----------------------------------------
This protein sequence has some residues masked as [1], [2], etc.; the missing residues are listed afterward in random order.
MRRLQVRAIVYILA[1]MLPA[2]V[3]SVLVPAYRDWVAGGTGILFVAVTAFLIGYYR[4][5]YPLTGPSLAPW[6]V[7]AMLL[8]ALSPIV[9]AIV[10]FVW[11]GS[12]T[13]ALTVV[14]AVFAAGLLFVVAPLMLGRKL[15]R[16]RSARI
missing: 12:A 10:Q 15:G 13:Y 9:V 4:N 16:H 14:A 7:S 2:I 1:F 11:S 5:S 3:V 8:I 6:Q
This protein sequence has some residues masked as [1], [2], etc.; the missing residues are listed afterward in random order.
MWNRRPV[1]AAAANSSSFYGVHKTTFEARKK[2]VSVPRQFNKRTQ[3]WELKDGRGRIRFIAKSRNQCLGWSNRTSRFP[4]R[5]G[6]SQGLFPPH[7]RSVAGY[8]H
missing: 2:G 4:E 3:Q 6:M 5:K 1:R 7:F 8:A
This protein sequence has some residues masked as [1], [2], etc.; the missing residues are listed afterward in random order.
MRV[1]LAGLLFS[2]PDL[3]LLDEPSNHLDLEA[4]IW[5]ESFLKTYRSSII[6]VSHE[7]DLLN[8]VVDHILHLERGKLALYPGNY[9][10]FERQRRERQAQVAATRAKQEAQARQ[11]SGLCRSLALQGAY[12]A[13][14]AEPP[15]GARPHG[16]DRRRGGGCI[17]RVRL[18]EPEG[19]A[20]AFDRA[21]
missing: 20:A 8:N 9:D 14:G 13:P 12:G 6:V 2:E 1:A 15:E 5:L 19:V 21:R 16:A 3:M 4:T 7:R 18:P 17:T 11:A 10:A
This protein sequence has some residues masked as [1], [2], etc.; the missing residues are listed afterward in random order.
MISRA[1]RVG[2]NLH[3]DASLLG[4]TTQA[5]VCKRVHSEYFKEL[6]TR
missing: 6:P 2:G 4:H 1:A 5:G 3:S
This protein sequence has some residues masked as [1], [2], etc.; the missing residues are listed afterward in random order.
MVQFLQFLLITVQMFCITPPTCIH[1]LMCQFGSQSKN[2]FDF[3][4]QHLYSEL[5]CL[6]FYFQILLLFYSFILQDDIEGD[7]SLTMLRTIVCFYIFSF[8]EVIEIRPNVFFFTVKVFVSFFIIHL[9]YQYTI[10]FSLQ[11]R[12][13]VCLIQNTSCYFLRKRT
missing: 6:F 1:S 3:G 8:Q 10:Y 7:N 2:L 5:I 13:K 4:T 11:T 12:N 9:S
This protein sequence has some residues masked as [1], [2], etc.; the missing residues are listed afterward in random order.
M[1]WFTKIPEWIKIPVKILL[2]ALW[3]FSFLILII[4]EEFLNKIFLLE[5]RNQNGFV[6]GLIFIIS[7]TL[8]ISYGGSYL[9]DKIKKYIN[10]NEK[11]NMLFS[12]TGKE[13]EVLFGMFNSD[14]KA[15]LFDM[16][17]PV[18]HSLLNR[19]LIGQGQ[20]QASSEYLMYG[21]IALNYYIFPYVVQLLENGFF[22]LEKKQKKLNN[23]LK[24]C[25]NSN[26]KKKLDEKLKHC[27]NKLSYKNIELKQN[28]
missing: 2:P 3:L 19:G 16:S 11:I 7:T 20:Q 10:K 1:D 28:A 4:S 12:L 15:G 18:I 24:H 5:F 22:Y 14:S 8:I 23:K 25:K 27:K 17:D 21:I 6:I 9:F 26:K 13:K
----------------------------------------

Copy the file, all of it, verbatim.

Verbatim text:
This protein sequence has some residues masked as [1], [2], etc.; the missing residues are listed afterward in random order.
MRRLQVRAIVYILA[1]MLPA[2]V[3]SVLVPAYRDWVAGGTGILFVAVTAFLIGYYR[4][5]YPLTGPSLAPW[6]V[7]AMLL[8]ALSPIV[9]AIV[10]FVW[11]GS[12]T[13]ALTVV[14]AVFAAGLLFVVAPLMLGRKL[15]R[16]RSARI
missing: 12:A 10:Q 15:G 13:Y 9:V 4:N 16:H 14:A 7:S 2:I 1:F 11:S 5:S 3:V 8:I 6:Q
This protein sequence has some residues masked as [1], [2], etc.; the missing residues are listed afterward in random order.
MWNRRPV[1]AAAANSSSFYGVHKTTFEARKK[2]VSVPRQFNKRTQ[3]WELKDGRGRIRFIAKSRNQCLGWSNRTSRFP[4]R[5]G[6]SQGLFPPH[7]RSVAGY[8]H
missing: 2:G 4:E 3:Q 6:M 5:K 1:R 7:F 8:A
This protein sequence has some residues masked as [1], [2], etc.; the missing residues are listed afterward in random order.
MRV[1]LAGLLFS[2]PDL[3]LLDEPSNHLDLEA[4]IW[5]ESFLKTYRSSII[6]VSHE[7]DLLN[8]VVDHILHLERGKLALYPGNY[9][10]FERQRRERQAQVAATRAKQEAQARQ[11]SGLCRSLALQGAY[12]A[13][14]AEPP[15]GARPHG[16]DRRRGGGCI[17]RVRL[18]EPEG[19]A[20]AFDRA[21]
missing: 20:A 8:N 9:D 14:G 13:P 12:G 6:V 2:E 1:A 15:E 5:L 19:V 21:R 16:A 3:M 4:T 7:R 18:P 17:T 11:A 10:A
This protein sequence has some residues masked as [1], [2], etc.; the missing residues are listed afterward in random order.
MISRA[1]RVG[2]NLH[3]DASLLG[4]TTQA[5]VCKRVHSEYFKEL[6]TR
missing: 6:P 2:G 4:H 1:A 5:G 3:S
This protein sequence has some residues masked as [1], [2], etc.; the missing residues are listed afterward in random order.
MVQFLQFLLITVQMFCITPPTCIH[1]LMCQFGSQSKN[2]FDF[3][4]QHLYSEL[5]CL[6]FYFQILLLFYSFILQDDIEGD[7]SLTMLRTIVCFYIFSF[8]EVIEIRPNVFFFTVKVFVSFFIIHL[9]YQYTI[10]FSLQ[11]R[12][13]VCLIQNTSCYFLRKRT
missing: 6:F 1:S 3:G 8:Q 10:Y 7:N 2:L 5:I 13:K 4:T 11:T 12:N 9:S
This protein sequence has some residues masked as [1], [2], etc.; the missing residues are listed afterward in random order.
M[1]WFTKIPEWIKIPVKILL[2]ALW[3]FSFLILII[4]EEFLNKIFLLE[5]RNQNGFV[6]GLIFIIS[7]TL[8]ISYGGSYL[9]DKIKKYIN[10]NEK[11]NMLFS[12]TGKE[13]EVLFGMFNSD[14]KA[15]LFDM[16][17]PV[18]HSLLNR[19]LIGQGQ[20]QASSEYLMYG[21]IALNYYIFPYVVQLLENGFF[22]LEKKQKKLNN[23]LK[24]C[25]NSN[26]KKKLDEKLKHC[27]NKLSYKNIELKQN[28]
missing: 2:P 3:L 19:G 16:S 11:I 7:T 20:Q 10:K 1:D 28:A 4:S 12:L 15:G 18:I 24:H 5:F 22:Y 14:S 8:I 23:K 25:K 27:K 17:D 21:I 6:I 9:F 26:K 13:K